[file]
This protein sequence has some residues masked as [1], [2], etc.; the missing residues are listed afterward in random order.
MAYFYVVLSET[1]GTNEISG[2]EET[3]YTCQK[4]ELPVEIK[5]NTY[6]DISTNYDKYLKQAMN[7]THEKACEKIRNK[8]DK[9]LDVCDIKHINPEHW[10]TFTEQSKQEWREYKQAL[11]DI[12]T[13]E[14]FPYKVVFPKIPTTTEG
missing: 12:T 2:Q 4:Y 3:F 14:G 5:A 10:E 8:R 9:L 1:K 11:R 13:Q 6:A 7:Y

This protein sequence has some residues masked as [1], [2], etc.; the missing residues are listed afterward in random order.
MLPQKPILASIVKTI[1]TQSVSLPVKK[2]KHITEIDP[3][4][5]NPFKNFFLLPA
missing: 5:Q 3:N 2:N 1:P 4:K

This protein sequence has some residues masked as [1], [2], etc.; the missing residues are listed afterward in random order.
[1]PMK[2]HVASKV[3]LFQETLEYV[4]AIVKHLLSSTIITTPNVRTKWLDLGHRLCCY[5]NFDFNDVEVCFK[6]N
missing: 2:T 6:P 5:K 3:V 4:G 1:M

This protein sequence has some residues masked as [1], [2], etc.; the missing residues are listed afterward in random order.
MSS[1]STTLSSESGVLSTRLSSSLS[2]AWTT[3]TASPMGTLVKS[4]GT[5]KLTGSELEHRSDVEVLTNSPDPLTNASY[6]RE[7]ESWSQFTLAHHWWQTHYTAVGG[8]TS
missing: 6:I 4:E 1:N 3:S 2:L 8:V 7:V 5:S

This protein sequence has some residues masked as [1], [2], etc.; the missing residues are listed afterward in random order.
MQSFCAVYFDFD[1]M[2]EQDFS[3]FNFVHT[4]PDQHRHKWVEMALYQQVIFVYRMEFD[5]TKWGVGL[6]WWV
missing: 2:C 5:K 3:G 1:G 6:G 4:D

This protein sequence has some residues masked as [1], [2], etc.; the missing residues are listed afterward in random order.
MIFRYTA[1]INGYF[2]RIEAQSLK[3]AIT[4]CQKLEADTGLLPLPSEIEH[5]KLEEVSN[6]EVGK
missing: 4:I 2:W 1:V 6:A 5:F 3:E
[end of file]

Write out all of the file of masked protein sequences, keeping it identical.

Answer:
This protein sequence has some residues masked as [1], [2], etc.; the missing residues are listed afterward in random order.
MAYFYVVLSET[1]GTNEISG[2]EET[3]YTCQK[4]ELPVEIK[5]NTY[6]DISTNYDKYLKQAMN[7]THEKACEKIRNK[8]DK[9]LDVCDIKHINPEHW[10]TFTEQSKQEWREYKQAL[11]DI[12]T[13]E[14]FPYKVVFPKIPTTTEG
missing: 12:T 2:Q 4:Y 3:F 14:G 5:A 10:E 8:R 9:L 1:K 11:R 13:Q 6:A 7:Y

This protein sequence has some residues masked as [1], [2], etc.; the missing residues are listed afterward in random order.
MLPQKPILASIVKTI[1]TQSVSLPVKK[2]KHITEIDP[3][4][5]NPFKNFFLLPA
missing: 5:Q 3:N 2:N 1:P 4:K

This protein sequence has some residues masked as [1], [2], etc.; the missing residues are listed afterward in random order.
[1]PMK[2]HVASKV[3]LFQETLEYV[4]AIVKHLLSSTIITTPNVRTKWLDLGHRLCCY[5]NFDFNDVEVCFK[6]N
missing: 2:T 6:P 5:K 3:V 4:G 1:M

This protein sequence has some residues masked as [1], [2], etc.; the missing residues are listed afterward in random order.
MSS[1]STTLSSESGVLSTRLSSSLS[2]AWTT[3]TASPMGTLVKS[4]GT[5]KLTGSELEHRSDVEVLTNSPDPLTNASY[6]RE[7]ESWSQFTLAHHWWQTHYTAVGG[8]TS
missing: 6:I 4:E 1:N 3:S 2:L 8:V 7:V 5:S

This protein sequence has some residues masked as [1], [2], etc.; the missing residues are listed afterward in random order.
MQSFCAVYFDFD[1]M[2]EQDFS[3]FNFVHT[4]PDQHRHKWVEMALYQQVIFVYRMEFD[5]TKWGVGL[6]WWV
missing: 2:C 5:K 3:G 1:G 6:G 4:D

This protein sequence has some residues masked as [1], [2], etc.; the missing residues are listed afterward in random order.
MIFRYTA[1]INGYF[2]RIEAQSLK[3]AIT[4]CQKLEADTGLLPLPSEIEH[5]KLEEVSN[6]EVGK
missing: 4:I 2:W 1:V 6:A 5:F 3:E